Kuroishi Yosare originates in the pair dance performed by male and female dancers to represent love call about 600 years ago. Later in the Tenmei era (1781-1788) in the Edo period, the chief retainer of the domain, Sakai Gyoemon, encouraged this dance to gain the popularity of the townspeople. Since then it has been handed down in this city.
Okuri-bon Festival is a typical summer event held on August 15 and 16 in Yokote City, Akita Prefecture. It was first held to appease the souls of the victims of the great famine during the Kyoho era (1716-1735). The people in Yanagi (Willow) Town (present-day Chuo-cho) made a houseboat, onto which they carried a willow tree, the branches of which had strips of paper with the Buddhist names of the dead victims written on them and headed for Janosaki riverside in the downstream.
Today every town in the city has the boathouse to join the festival. The boathouse is 7 m long, 2 m wide, 4 m in height and 600 to 800 kg in weight. A boat need at least 20 to 30 rowers, that is, one town team is composed of 40 to 50 rowers including standbys.
All the boats send the spirit off to the riverside in Janosaki and return to their town. The climax is when they get together under the Janosaki Bridge, where they try to be the first to return home and scramble, making their boats bump hard against each other.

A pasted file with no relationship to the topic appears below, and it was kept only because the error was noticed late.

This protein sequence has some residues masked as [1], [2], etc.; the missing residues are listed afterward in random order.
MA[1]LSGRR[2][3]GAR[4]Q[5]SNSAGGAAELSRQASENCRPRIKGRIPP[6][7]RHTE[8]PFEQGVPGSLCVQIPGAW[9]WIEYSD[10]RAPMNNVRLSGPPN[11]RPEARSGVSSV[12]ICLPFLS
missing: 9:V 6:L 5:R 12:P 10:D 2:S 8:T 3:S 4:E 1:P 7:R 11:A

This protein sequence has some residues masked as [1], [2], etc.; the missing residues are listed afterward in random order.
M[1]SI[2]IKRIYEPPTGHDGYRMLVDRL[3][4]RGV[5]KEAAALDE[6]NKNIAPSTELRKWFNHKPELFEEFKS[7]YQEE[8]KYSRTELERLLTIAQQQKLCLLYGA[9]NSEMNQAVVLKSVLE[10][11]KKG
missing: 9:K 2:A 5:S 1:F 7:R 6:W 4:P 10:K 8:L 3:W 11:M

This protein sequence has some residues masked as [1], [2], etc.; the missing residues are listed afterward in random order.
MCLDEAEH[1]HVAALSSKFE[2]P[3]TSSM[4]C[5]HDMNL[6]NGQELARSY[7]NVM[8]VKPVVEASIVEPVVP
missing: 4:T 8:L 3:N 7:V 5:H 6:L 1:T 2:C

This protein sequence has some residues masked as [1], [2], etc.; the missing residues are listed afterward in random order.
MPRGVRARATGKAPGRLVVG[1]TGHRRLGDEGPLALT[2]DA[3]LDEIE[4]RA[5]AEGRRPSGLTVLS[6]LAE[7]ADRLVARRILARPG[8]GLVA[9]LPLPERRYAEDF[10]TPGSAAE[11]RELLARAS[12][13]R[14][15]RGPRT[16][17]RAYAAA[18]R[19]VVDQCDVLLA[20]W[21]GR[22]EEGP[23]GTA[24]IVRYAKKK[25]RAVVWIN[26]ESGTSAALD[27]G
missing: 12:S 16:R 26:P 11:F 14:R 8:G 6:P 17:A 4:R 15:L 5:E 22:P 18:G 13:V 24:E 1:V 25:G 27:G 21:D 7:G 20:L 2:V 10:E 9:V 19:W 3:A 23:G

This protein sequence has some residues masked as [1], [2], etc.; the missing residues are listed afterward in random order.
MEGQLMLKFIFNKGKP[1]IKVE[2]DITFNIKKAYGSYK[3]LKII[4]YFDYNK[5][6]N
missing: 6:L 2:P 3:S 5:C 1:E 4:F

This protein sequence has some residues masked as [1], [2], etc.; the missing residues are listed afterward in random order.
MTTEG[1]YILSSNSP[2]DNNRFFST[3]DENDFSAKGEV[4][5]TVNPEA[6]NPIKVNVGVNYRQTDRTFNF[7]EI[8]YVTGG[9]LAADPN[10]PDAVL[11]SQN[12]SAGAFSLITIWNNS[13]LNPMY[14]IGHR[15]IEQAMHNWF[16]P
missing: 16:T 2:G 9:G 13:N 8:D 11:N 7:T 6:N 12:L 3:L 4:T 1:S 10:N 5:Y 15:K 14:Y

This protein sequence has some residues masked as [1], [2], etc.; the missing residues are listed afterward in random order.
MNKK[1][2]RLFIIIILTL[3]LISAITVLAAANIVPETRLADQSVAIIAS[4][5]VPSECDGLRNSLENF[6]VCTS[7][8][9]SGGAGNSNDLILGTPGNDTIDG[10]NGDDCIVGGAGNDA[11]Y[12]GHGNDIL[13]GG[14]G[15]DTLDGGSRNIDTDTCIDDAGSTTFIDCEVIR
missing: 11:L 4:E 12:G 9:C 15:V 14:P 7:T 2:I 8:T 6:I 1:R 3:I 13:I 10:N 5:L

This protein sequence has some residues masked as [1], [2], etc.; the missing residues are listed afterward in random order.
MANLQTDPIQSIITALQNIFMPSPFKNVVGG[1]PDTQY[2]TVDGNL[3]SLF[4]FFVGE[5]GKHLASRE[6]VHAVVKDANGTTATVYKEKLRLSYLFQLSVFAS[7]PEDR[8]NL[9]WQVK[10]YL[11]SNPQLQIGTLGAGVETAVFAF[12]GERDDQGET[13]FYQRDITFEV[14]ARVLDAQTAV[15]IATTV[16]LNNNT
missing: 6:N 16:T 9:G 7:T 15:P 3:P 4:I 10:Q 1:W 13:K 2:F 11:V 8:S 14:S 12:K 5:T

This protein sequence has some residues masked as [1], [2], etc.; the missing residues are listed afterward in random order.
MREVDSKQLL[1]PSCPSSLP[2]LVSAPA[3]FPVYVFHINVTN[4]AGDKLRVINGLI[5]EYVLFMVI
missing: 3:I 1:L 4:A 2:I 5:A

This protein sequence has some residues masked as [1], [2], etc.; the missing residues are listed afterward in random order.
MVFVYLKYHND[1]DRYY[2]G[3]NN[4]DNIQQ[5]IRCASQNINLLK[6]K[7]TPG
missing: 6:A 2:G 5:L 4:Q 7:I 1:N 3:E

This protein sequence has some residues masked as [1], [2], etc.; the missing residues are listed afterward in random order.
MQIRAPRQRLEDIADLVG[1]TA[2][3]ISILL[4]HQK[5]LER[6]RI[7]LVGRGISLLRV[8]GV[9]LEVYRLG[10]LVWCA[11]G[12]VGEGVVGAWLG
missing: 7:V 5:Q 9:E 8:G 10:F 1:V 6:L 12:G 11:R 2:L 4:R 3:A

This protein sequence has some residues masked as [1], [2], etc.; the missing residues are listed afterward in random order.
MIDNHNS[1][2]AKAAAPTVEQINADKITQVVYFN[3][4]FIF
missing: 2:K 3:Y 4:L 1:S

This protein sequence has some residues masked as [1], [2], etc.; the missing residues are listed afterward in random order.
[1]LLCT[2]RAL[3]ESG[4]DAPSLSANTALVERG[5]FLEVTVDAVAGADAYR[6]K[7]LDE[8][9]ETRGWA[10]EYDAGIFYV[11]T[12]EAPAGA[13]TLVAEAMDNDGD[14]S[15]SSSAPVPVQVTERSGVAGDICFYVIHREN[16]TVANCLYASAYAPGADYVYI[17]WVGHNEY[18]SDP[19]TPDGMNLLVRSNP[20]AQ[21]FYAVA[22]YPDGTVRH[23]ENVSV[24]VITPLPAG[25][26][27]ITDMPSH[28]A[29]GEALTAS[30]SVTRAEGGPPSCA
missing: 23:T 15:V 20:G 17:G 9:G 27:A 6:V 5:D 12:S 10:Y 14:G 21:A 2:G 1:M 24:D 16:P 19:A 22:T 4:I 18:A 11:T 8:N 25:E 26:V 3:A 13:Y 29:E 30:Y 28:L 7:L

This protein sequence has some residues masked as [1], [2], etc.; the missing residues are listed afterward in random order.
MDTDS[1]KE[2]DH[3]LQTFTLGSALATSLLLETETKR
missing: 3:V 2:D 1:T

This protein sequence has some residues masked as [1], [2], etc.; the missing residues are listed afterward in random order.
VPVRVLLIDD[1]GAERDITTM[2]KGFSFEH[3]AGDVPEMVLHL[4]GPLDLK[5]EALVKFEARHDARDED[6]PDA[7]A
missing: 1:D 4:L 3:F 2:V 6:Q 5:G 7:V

Hadaka Kasedori is the traditional New Year’s event handed down in the Kirigome area in Kami Town, Miyagi Prefecture. It is held on the night of January 15 every year in hope of fire prevention and getting rid of bad luck. It is prefecturally designated as an intangible folk cultural property.
This is a very unique festival, in which half-naked men with “Hebiso (soot from the Japanese traditional kitchen range)” on the faces visit each of the houses in the village. They are treated with sake and meals, while applying Hebiso on the faces of the family members.
This custom is said to be a kind of rite of passage in that boys over 15 years old undergo physical hardship. New participants, newly married men and men with unlucky ages must wear straw hats and Shimenawa (sacred rice-straw ropes) over their loincloths; and then they stand in front of each houses and are poured cold water all over their bodies.